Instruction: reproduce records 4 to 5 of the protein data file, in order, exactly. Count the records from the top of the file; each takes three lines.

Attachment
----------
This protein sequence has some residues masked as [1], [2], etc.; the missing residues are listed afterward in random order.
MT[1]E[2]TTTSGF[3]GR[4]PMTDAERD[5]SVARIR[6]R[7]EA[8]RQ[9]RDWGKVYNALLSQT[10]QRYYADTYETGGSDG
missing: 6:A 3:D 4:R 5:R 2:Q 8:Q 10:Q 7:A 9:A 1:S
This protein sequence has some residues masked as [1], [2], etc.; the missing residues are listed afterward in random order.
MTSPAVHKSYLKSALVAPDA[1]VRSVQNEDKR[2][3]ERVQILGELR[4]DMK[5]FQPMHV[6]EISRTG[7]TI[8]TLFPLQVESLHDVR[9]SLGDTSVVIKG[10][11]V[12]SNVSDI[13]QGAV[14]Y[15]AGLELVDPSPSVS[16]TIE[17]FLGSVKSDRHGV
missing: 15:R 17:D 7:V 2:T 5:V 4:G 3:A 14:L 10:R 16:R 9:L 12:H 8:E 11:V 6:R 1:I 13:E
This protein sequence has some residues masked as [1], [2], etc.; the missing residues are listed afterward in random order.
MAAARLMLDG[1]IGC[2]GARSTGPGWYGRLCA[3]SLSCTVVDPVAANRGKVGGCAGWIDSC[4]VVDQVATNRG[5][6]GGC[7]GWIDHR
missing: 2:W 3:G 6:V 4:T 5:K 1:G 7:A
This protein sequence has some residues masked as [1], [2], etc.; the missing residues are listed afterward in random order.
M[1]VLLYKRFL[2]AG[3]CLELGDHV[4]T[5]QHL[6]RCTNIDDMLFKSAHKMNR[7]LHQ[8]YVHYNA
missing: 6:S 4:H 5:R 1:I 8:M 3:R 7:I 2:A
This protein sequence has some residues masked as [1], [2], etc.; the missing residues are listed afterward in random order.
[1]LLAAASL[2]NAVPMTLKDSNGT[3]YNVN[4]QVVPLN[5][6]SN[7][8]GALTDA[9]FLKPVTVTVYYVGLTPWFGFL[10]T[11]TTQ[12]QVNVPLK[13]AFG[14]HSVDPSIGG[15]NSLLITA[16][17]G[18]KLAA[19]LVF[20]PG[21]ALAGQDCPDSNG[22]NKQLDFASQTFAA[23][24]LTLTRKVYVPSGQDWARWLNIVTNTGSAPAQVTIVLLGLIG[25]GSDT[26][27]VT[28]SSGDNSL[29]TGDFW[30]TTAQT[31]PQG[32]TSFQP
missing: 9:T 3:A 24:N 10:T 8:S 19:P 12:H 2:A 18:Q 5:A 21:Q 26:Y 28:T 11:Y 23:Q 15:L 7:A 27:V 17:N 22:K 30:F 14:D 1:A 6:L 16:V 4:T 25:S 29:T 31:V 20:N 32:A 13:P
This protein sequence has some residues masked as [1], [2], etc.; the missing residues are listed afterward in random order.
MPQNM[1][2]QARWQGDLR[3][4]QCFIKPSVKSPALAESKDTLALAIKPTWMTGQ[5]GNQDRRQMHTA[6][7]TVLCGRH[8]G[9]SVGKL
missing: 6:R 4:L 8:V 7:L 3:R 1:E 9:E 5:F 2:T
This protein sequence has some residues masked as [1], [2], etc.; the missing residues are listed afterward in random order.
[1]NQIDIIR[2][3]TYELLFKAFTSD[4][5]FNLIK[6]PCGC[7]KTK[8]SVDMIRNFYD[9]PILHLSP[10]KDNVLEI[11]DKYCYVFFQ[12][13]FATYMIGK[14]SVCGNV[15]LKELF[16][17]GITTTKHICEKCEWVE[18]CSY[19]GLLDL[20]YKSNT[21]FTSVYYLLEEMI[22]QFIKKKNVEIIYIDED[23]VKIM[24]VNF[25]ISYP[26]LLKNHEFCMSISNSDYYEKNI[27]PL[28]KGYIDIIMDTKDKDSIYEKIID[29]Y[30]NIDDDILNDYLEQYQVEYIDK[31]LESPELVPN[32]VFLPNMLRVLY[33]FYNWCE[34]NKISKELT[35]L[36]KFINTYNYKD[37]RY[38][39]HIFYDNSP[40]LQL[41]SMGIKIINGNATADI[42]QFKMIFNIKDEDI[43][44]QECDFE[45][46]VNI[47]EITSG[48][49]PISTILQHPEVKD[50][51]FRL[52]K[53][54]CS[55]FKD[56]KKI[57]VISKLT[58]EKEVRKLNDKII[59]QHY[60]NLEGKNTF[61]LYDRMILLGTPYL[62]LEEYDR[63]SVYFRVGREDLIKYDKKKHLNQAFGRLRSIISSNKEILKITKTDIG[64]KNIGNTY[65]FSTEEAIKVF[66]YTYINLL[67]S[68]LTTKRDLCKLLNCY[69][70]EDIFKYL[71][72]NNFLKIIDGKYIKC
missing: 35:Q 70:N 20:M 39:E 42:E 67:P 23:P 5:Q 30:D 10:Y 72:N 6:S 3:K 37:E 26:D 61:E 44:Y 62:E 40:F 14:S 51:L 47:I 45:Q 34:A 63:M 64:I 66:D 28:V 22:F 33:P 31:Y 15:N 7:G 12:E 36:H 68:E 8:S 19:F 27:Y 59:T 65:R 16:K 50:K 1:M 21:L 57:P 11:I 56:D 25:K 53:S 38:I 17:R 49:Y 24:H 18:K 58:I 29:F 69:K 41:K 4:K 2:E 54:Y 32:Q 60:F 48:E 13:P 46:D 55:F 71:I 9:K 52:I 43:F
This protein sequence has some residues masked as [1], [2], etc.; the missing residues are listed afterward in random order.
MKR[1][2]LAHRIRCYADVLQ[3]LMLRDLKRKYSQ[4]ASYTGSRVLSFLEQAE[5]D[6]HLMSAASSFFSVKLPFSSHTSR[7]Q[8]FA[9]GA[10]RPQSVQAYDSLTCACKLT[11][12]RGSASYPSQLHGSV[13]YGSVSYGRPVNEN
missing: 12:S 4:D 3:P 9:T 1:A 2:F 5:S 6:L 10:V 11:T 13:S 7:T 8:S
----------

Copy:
This protein sequence has some residues masked as [1], [2], etc.; the missing residues are listed afterward in random order.
M[1]VLLYKRFL[2]AG[3]CLELGDHV[4]T[5]QHL[6]RCTNIDDMLFKSAHKMNR[7]LHQ[8]YVHYNA
missing: 6:S 4:H 5:R 1:I 8:M 3:R 7:I 2:A
This protein sequence has some residues masked as [1], [2], etc.; the missing residues are listed afterward in random order.
[1]LLAAASL[2]NAVPMTLKDSNGT[3]YNVN[4]QVVPLN[5][6]SN[7][8]GALTDA[9]FLKPVTVTVYYVGLTPWFGFL[10]T[11]TTQ[12]QVNVPLK[13]AFG[14]HSVDPSIGG[15]NSLLITA[16][17]G[18]KLAA[19]LVF[20]PG[21]ALAGQDCPDSNG[22]NKQLDFASQTFAA[23][24]LTLTRKVYVPSGQDWARWLNIVTNTGSAPAQVTIVLLGLIG[25]GSDT[26][27]VT[28]SSGDNSL[29]TGDFW[30]TTAQT[31]PQG[32]TSFQP
missing: 9:T 3:A 24:N 10:T 8:S 19:P 12:H 2:A 18:Q 5:A 21:Q 26:Y 28:T 11:Y 23:Q 15:L 7:A 27:V 17:N 22:K 30:F 14:D 1:A 6:L 16:V 4:T 25:S 29:T 31:V 20:N 32:A 13:P